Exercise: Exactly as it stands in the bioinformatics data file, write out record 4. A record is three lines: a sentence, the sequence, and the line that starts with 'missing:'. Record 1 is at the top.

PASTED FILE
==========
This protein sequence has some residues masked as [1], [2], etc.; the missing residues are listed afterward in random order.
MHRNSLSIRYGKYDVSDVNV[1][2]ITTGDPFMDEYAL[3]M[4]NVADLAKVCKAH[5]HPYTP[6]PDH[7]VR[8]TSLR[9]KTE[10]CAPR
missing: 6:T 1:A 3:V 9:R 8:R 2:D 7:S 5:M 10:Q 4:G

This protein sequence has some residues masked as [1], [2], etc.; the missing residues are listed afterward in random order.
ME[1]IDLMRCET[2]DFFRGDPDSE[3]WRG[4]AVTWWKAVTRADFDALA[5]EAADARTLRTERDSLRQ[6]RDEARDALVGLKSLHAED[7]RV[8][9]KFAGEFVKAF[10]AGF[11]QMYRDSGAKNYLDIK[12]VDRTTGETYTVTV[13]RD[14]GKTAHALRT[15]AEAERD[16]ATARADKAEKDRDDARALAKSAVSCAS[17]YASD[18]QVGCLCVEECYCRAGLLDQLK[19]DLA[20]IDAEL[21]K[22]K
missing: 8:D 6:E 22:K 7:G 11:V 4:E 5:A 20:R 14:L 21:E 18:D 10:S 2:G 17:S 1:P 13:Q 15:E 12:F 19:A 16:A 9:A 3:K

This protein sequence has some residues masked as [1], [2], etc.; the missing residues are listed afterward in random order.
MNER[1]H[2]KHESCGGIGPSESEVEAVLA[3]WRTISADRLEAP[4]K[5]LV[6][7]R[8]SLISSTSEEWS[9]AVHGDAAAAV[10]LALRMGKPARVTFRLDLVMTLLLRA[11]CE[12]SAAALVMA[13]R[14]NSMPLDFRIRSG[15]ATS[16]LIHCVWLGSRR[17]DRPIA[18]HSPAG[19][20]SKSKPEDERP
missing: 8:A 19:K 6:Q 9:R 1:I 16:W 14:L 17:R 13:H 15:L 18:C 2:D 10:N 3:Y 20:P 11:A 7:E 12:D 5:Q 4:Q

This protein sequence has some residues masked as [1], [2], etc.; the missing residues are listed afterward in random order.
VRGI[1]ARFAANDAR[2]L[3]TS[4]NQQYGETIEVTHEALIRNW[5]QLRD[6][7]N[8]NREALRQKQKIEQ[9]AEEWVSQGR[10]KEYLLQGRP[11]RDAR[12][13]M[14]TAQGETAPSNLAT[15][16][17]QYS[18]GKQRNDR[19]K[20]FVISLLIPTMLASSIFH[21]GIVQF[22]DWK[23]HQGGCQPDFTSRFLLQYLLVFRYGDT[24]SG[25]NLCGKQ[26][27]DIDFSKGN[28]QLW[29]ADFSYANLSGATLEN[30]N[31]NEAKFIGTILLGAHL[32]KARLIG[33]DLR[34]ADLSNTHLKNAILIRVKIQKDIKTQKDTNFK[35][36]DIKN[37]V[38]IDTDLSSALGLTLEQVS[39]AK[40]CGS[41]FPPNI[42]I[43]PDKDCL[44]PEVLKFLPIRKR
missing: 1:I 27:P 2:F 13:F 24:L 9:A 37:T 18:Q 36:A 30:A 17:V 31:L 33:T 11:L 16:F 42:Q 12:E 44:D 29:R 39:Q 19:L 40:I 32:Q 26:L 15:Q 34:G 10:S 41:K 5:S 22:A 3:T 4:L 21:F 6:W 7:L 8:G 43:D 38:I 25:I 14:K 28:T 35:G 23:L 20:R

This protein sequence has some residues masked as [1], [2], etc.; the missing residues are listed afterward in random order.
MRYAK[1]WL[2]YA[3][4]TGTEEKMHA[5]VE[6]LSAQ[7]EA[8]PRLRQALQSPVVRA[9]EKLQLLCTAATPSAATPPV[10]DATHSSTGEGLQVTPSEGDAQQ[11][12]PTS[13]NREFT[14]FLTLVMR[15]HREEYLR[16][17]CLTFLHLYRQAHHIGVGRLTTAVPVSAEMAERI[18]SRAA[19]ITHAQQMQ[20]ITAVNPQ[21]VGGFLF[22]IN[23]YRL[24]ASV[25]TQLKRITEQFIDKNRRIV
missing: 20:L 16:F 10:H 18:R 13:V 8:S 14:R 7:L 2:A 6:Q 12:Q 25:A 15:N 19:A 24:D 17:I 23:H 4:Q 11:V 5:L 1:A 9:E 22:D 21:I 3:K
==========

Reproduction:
This protein sequence has some residues masked as [1], [2], etc.; the missing residues are listed afterward in random order.
VRGI[1]ARFAANDAR[2]L[3]TS[4]NQQYGETIEVTHEALIRNW[5]QLRD[6][7]N[8]NREALRQKQKIEQ[9]AEEWVSQGR[10]KEYLLQGRP[11]RDAR[12][13]M[14]TAQGETAPSNLAT[15][16][17]QYS[18]GKQRNDR[19]K[20]FVISLLIPTMLASSIFH[21]GIVQF[22]DWK[23]HQGGCQPDFTSRFLLQYLLVFRYGDT[24]SG[25]NLCGKQ[26][27]DIDFSKGN[28]QLW[29]ADFSYANLSGATLEN[30]N[31]NEAKFIGTILLGAHL[32]KARLIG[33]DLR[34]ADLSNTHLKNAILIRVKIQKDIKTQKDTNFK[35][36]DIKN[37]V[38]IDTDLSSALGLTLEQVS[39]AK[40]CGS[41]FPPNI[42]I[43]PDKDCL[44]PEVLKFLPIRKR
missing: 1:I 27:P 2:F 13:F 24:L 9:A 37:T 18:Q 36:A 30:A 17:V 31:L 33:T 11:L 16:F 42:Q 12:E 44:D 29:R 39:Q 19:L 40:I 32:Q 26:L 15:Q 34:G 10:S 41:K 5:S 22:A 3:T 4:L 21:F 6:W 7:L 8:G 43:D 38:I 25:I 14:K 28:T 35:G 23:L 20:R